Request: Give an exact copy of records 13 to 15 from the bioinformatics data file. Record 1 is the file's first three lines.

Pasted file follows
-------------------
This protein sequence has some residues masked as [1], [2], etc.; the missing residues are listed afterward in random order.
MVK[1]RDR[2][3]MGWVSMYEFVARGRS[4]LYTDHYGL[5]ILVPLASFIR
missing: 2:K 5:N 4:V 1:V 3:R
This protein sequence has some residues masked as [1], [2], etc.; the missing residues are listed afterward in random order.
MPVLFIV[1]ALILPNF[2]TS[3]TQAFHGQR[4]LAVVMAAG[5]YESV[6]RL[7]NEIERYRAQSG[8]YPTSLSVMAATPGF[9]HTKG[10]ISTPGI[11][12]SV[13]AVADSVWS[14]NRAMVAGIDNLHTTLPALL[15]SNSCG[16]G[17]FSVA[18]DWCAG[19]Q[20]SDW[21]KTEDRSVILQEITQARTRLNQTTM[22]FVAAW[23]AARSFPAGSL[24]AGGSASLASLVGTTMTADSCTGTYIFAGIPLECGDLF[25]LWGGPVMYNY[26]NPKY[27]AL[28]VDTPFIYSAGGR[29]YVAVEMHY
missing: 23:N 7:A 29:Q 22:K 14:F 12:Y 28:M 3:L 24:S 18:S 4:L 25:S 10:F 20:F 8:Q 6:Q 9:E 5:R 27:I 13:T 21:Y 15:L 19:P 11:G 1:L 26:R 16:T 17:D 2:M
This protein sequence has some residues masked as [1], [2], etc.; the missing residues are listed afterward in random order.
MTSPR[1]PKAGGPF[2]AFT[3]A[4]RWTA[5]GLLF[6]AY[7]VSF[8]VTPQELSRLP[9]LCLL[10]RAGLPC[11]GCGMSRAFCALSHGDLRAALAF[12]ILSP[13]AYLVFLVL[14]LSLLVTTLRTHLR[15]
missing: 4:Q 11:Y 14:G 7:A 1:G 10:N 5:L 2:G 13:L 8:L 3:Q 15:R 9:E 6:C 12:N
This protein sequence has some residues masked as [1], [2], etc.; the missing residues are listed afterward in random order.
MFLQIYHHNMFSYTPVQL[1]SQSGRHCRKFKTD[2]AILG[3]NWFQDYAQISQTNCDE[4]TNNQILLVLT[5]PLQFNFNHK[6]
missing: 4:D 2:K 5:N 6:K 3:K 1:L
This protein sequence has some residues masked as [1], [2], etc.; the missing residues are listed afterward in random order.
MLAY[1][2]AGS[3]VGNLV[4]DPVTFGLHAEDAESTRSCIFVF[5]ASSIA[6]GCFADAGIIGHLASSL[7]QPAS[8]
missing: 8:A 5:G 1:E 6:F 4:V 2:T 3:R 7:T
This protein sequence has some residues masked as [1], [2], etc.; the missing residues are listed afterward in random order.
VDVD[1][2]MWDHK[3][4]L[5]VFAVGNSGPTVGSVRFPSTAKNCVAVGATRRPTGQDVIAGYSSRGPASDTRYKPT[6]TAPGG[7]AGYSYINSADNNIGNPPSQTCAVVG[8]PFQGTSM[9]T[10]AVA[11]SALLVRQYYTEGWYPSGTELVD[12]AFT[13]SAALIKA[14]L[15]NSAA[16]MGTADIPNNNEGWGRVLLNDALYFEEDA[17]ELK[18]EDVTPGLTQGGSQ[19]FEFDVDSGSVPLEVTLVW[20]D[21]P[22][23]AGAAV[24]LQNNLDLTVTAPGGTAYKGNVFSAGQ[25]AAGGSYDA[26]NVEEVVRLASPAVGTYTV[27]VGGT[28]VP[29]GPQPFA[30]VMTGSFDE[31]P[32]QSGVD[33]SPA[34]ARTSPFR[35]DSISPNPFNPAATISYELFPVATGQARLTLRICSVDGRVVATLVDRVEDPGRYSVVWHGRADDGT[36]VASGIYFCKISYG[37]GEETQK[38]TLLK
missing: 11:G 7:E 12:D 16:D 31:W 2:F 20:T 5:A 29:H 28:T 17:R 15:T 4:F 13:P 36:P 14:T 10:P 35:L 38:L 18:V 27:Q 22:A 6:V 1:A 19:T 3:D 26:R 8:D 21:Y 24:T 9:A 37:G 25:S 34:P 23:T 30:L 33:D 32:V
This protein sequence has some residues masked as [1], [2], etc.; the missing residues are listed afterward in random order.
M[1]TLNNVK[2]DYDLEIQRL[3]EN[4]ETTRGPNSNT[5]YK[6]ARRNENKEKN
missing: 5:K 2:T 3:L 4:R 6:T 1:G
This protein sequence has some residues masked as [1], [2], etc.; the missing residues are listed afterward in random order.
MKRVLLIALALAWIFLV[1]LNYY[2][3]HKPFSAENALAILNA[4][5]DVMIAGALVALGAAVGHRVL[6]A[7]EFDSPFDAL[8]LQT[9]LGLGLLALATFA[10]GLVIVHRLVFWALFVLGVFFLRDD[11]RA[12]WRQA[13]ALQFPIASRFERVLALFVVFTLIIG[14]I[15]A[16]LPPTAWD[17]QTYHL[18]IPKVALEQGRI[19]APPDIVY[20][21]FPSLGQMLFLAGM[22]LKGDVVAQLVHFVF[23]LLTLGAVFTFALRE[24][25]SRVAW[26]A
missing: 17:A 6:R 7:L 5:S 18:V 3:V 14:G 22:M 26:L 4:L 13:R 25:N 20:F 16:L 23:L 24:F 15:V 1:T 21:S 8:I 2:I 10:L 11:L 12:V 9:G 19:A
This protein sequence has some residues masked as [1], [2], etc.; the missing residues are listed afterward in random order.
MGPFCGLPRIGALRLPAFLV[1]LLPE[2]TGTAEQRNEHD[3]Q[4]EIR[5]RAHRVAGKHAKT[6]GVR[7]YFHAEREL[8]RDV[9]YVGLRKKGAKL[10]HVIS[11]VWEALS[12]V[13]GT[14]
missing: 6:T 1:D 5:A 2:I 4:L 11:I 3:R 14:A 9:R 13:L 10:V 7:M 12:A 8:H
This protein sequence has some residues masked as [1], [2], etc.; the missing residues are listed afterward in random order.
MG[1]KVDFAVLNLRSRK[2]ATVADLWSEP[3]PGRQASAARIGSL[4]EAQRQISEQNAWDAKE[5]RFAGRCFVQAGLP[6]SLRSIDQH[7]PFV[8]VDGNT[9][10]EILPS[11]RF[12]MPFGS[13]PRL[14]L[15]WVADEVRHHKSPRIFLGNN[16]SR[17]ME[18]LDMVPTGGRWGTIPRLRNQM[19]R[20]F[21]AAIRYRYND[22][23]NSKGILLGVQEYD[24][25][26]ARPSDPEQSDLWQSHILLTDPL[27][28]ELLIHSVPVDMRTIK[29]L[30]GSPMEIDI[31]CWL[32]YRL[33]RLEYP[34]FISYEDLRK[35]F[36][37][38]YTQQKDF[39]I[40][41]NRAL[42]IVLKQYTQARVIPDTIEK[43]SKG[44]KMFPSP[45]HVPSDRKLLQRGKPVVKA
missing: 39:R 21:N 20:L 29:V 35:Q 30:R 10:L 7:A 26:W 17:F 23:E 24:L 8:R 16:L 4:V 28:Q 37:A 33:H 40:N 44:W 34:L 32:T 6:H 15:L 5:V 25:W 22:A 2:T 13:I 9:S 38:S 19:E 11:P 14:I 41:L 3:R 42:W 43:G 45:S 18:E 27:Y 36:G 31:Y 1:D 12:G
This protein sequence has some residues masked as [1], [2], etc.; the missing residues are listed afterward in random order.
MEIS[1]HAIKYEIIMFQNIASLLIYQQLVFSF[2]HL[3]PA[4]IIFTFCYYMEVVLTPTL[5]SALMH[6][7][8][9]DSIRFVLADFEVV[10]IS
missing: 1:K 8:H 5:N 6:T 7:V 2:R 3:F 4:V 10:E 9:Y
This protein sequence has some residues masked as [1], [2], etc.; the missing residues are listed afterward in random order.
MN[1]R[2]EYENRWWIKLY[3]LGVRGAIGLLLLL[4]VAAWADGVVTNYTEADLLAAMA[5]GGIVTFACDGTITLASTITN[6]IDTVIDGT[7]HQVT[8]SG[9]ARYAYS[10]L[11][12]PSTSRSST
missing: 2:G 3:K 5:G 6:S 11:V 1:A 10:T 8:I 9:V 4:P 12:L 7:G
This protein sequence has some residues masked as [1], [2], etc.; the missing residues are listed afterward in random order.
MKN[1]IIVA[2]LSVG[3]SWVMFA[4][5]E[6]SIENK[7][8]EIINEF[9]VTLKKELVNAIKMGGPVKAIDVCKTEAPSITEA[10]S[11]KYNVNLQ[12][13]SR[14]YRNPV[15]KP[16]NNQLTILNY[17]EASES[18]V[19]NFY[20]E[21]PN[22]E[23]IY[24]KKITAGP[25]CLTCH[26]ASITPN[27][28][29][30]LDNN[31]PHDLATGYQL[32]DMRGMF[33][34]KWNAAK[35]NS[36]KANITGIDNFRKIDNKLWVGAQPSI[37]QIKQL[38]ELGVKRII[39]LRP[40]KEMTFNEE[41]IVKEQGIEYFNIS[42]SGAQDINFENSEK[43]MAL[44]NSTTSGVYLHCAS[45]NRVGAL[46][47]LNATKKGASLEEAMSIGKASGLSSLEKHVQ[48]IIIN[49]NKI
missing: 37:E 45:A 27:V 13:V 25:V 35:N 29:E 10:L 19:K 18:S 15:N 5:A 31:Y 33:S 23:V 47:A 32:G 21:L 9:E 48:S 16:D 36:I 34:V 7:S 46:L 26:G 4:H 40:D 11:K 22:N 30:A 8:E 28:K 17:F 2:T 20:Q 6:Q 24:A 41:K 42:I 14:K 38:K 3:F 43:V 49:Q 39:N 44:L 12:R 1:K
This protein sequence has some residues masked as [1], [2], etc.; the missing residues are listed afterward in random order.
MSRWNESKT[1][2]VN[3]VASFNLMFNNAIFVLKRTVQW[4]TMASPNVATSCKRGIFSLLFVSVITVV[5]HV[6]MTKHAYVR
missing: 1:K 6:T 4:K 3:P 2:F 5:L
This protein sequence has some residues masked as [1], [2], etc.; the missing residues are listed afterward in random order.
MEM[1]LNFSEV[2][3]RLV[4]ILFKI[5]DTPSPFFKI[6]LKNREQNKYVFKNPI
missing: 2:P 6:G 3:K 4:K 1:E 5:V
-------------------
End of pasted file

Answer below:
This protein sequence has some residues masked as [1], [2], etc.; the missing residues are listed afterward in random order.
MKN[1]IIVA[2]LSVG[3]SWVMFA[4][5]E[6]SIENK[7][8]EIINEF[9]VTLKKELVNAIKMGGPVKAIDVCKTEAPSITEA[10]S[11]KYNVNLQ[12][13]SR[14]YRNPV[15]KP[16]NNQLTILNY[17]EASES[18]V[19]NFY[20]E[21]PN[22]E[23]IY[24]KKITAGP[25]CLTCH[26]ASITPN[27][28][29][30]LDNN[31]PHDLATGYQL[32]DMRGMF[33][34]KWNAAK[35]NS[36]KANITGIDNFRKIDNKLWVGAQPSI[37]QIKQL[38]ELGVKRII[39]LRP[40]KEMTFNEE[41]IVKEQGIEYFNIS[42]SGAQDINFENSEK[43]MAL[44]NSTTSGVYLHCAS[45]NRVGAL[46][47]LNATKKGASLEEAMSIGKASGLSSLEKHVQ[48]IIIN[49]NKI
missing: 37:E 45:A 27:V 13:V 25:V 35:N 29:E 10:L 19:K 18:S 15:N 5:A 31:Y 33:S 23:V 47:A 32:G 21:L 9:E 48:S 16:D 36:I 34:V 7:S 46:L 26:G 4:H 40:D 11:K 22:N 30:A 8:E 28:K 17:F 2:T 20:Q 6:Q 24:A 41:K 42:I 14:K 38:K 3:F 43:V 49:Q 39:N 44:L 12:R 1:K
This protein sequence has some residues masked as [1], [2], etc.; the missing residues are listed afterward in random order.
MSRWNESKT[1][2]VN[3]VASFNLMFNNAIFVLKRTVQW[4]TMASPNVATSCKRGIFSLLFVSVITVV[5]HV[6]MTKHAYVR
missing: 1:K 6:T 4:K 3:P 2:F 5:L
This protein sequence has some residues masked as [1], [2], etc.; the missing residues are listed afterward in random order.
MEM[1]LNFSEV[2][3]RLV[4]ILFKI[5]DTPSPFFKI[6]LKNREQNKYVFKNPI
missing: 2:P 6:G 3:K 4:K 1:E 5:V